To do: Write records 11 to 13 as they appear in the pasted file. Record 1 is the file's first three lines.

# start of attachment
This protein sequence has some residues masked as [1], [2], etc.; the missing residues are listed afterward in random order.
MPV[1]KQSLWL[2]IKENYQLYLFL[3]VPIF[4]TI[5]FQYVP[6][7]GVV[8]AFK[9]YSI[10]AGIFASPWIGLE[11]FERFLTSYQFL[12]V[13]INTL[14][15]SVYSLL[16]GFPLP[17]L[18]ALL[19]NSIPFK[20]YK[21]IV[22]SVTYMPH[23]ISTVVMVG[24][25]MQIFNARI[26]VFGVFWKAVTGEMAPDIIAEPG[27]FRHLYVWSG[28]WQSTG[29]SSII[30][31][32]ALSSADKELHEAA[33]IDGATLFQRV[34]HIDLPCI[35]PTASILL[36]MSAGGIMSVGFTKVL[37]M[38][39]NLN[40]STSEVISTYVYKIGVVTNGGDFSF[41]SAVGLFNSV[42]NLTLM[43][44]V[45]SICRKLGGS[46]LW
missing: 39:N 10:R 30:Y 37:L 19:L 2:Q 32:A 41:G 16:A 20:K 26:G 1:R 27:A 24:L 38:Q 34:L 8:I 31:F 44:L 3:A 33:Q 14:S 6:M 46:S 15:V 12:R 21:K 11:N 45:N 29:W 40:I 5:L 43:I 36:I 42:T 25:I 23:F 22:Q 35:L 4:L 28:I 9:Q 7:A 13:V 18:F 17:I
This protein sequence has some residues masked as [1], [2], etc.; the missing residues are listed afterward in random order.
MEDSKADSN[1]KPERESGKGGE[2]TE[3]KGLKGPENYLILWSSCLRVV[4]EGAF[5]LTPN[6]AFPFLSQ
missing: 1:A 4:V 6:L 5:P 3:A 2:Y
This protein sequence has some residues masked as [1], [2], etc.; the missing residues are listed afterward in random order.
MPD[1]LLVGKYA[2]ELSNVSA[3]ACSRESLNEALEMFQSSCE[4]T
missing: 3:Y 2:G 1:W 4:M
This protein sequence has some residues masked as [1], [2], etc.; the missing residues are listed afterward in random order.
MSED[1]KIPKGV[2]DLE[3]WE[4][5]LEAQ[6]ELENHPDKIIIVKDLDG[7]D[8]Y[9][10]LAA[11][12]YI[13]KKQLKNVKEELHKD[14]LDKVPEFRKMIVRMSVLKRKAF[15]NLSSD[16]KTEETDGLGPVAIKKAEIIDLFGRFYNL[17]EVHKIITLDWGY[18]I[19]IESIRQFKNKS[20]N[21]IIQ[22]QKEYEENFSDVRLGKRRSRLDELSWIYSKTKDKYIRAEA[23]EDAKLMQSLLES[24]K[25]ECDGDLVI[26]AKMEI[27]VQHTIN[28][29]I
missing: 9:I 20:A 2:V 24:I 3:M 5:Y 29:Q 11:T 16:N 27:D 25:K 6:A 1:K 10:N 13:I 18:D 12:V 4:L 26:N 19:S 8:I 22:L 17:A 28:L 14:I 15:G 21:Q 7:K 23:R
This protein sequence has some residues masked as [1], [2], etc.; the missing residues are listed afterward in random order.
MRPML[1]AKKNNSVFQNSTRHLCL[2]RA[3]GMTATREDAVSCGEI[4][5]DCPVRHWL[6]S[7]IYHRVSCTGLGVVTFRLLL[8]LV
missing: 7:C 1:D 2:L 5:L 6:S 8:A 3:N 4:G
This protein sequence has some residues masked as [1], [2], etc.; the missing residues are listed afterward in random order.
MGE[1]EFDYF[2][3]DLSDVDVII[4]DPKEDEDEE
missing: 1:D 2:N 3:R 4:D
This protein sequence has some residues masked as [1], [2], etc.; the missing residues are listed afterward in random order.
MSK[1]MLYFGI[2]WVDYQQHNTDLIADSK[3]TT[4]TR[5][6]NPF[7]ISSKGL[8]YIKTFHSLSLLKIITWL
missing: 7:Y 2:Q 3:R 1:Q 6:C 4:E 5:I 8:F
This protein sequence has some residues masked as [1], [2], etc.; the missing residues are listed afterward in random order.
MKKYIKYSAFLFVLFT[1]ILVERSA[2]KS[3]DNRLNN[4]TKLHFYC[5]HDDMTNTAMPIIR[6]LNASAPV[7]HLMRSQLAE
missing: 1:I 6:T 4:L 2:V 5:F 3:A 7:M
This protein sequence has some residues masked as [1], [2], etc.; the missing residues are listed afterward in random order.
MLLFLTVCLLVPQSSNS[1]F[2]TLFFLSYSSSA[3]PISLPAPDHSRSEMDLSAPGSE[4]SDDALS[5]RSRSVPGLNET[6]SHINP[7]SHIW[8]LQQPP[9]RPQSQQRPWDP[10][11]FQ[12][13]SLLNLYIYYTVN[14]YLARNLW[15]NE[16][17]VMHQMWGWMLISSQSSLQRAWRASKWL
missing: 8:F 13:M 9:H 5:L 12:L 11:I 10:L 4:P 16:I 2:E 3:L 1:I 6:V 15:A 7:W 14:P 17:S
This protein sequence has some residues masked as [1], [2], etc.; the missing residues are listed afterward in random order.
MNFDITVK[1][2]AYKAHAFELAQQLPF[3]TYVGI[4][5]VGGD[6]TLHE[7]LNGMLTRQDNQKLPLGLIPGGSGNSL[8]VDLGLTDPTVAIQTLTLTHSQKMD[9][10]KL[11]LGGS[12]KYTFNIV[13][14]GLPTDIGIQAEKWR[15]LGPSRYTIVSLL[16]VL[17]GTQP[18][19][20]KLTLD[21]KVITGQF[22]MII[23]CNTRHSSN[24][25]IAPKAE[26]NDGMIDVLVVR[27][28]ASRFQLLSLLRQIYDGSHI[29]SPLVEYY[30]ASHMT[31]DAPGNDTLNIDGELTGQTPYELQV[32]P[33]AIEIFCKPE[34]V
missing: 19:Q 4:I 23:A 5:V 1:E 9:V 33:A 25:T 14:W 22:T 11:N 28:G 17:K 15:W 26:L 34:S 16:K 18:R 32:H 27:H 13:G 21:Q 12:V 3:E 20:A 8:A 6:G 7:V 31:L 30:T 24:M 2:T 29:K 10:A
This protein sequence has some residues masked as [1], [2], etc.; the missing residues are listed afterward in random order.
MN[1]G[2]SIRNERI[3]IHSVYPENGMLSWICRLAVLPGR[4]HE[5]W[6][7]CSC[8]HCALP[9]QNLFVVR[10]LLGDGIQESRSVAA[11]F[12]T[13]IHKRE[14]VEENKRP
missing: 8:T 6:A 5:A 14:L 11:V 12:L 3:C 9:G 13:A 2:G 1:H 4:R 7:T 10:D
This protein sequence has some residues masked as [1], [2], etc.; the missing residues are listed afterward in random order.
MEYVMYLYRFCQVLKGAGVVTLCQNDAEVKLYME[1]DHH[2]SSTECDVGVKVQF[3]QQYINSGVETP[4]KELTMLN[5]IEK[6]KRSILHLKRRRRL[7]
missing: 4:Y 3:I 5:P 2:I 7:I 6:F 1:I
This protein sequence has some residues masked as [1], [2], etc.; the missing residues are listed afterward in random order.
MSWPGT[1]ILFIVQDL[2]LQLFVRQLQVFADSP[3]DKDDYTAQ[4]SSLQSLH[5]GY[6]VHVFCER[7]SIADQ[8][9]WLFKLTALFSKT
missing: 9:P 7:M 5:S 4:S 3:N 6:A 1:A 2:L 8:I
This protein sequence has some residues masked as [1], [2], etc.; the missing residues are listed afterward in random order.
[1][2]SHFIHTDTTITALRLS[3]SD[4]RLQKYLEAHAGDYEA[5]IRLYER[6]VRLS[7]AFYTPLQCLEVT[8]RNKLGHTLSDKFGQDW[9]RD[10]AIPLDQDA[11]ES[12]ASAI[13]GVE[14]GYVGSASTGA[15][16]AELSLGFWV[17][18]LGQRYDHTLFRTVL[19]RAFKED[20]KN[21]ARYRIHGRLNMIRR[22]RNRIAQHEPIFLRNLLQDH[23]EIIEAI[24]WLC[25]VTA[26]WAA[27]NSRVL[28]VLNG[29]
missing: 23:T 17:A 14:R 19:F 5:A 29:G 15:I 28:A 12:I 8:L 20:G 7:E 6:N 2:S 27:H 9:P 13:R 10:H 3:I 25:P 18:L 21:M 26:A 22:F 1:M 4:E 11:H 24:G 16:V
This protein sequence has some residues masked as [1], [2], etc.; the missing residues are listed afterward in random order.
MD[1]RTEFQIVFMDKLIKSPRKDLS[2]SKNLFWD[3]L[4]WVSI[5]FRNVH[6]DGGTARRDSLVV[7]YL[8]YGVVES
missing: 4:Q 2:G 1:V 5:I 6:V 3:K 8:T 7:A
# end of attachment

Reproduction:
This protein sequence has some residues masked as [1], [2], etc.; the missing residues are listed afterward in random order.
MN[1]G[2]SIRNERI[3]IHSVYPENGMLSWICRLAVLPGR[4]HE[5]W[6][7]CSC[8]HCALP[9]QNLFVVR[10]LLGDGIQESRSVAA[11]F[12]T[13]IHKRE[14]VEENKRP
missing: 8:T 6:A 5:A 14:L 11:V 12:L 3:C 9:G 13:A 2:G 1:H 4:R 7:T 10:D
This protein sequence has some residues masked as [1], [2], etc.; the missing residues are listed afterward in random order.
MEYVMYLYRFCQVLKGAGVVTLCQNDAEVKLYME[1]DHH[2]SSTECDVGVKVQF[3]QQYINSGVETP[4]KELTMLN[5]IEK[6]KRSILHLKRRRRL[7]
missing: 4:Y 3:I 5:P 2:I 7:I 6:F 1:I
This protein sequence has some residues masked as [1], [2], etc.; the missing residues are listed afterward in random order.
MSWPGT[1]ILFIVQDL[2]LQLFVRQLQVFADSP[3]DKDDYTAQ[4]SSLQSLH[5]GY[6]VHVFCER[7]SIADQ[8][9]WLFKLTALFSKT
missing: 9:P 7:M 5:S 4:S 3:N 6:A 1:A 2:L 8:I